What this means in practice for defining the Body of Christ, and thus properly loving others, is that we must work to objectively define the Body of Christ within identifiable theological boundaries even as we work with those who do not properly understand those boundaries. Neither work can be neglected without failing to properly love. Admittedly, the work of helping others to understand those boundaries appears more loving than the task of setting boundaries. However, the task of defining boundaries is decisively important for properly demonstrating love.

If we love God, we are compelled to love His truth so that we may come to a closer knowledge of Him. Thus, if we claim to love God, we cannot be apathetic to seeking the truth. In the course of seeking the truth, we must give account for those revealed truths that outline the Body of Christ. If there are those among us who are ignorant of these truths, we must lovingly seek to bring them to a fuller understanding. However, if they refuse to recognize these truths, despite our steadfast and longstanding efforts, we must eventually recognize that they are not members of the Body of Christ. If we love them, we must do this or else risk affirming their self-deception.

As Advent Christians, we tend to view this as controversial, yet is this not what we see Paul doing throughout the New Testament? The revelation of Christ represented the fullest increase of God’s revelation to Man. However, we understand that for a long time before Christ’s incarnation, God had been about the work of revealing himself in a special way to the Jewish people. Accordingly, Paul often went first to the synagogue to share the Gospel with the Jews, a pattern with a theological basis, as found when he writes to the Romans, “For I am not ashamed of the gospel, for it is the power of God for salvation to everyone who believes, to the Jew first and also to the Greek.”[5] Those faithful Jews who expected to be saved were expected by Paul to receive this further revelation of Christ as the Messiah. They became responsible for their response to the revelation of Christ. Failure here to confess Christ as God and Savior would mean they would be cut off from God, even as the Gentiles were being grafted in by such confession.

This same responsibility applies to anybody who is confronted with the truth today. Failure to eventually conform to the truth is to separate oneself from the Body. Thus, returning to the earlier point, if we love God we must love the truth. If we love others and they are to love God to the fullest, they must be lovingly taught the truth about God. If they refuse to conform to the truth, they are not a part of the Body. Admittedly, this is a sad reality, but it is one we must recognize if we are to properly love others.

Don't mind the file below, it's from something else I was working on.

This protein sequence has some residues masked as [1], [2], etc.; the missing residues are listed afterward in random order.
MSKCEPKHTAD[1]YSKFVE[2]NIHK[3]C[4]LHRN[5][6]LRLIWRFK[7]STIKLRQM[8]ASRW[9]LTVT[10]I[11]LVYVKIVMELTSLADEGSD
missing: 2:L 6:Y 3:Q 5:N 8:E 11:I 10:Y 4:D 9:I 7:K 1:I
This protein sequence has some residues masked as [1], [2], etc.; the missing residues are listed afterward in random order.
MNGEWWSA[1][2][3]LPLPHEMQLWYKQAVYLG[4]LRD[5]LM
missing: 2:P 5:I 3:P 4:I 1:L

The result for those who reject the truth is that they do not have “fellowship” with us.[6] This does not mean that such persons cannot sit in our churches or listen to our teaching. This does not mean that we would cease to love them or that we would break off our friendships with them. This does not mean that we could not share a meal together.

What it means is that we could not share every meal together. For those who are not members of the Body of Christ, it means that we cannot share with them in the bread and cup, the Body and Blood of Christ, because this is a meal for those who are members of the Body of Christ. This means we do not call what is not of Christ, of Christ. When we call persons Christians who are not, in fact, Christians, we do not show them love but hatred.

If you are reading into this the presence of non-Trinitarians in our denomination, you are not wrong to make that application, but what I am speaking to here goes beyond whether or not there continues to be a non-Trinitarian presence in our denomination. What I have been describing here is our basic responsibility to love others by speaking and living according to the truth. If we only speak the truth and our words are not eventually met by actions that accord with the reality of which we speak, our actions will, in the end, speak louder than our words. When we maintain membership and church association with anyone, we are saying that the views such persons hold are those of the Body of Christ. Advent Christians have rightly welcomed into membership any person who is a member of the Body of Christ. In so doing, we have been faithful in displaying the love for one another that Christ desired for us in his John 17 prayer. However, we are faithless in showing the love of Christ when, for whatever reason, we call people members who are in fact not members of the Body of Christ. Our responsibility here demands that we recognize where the edge of the cliff lies. It is not that we decide where the edge lies but that we identify where one would fall off; the edge exists whether we like it or not.

“Rescue those being taken off to death, and save those stumbling toward slaughter. If you say, ‘But we didn't know about this,’ won't He who weighs hearts consider it? Won't He who protects your life know? Won't He repay a person according to his work?” Proverbs 24:11-12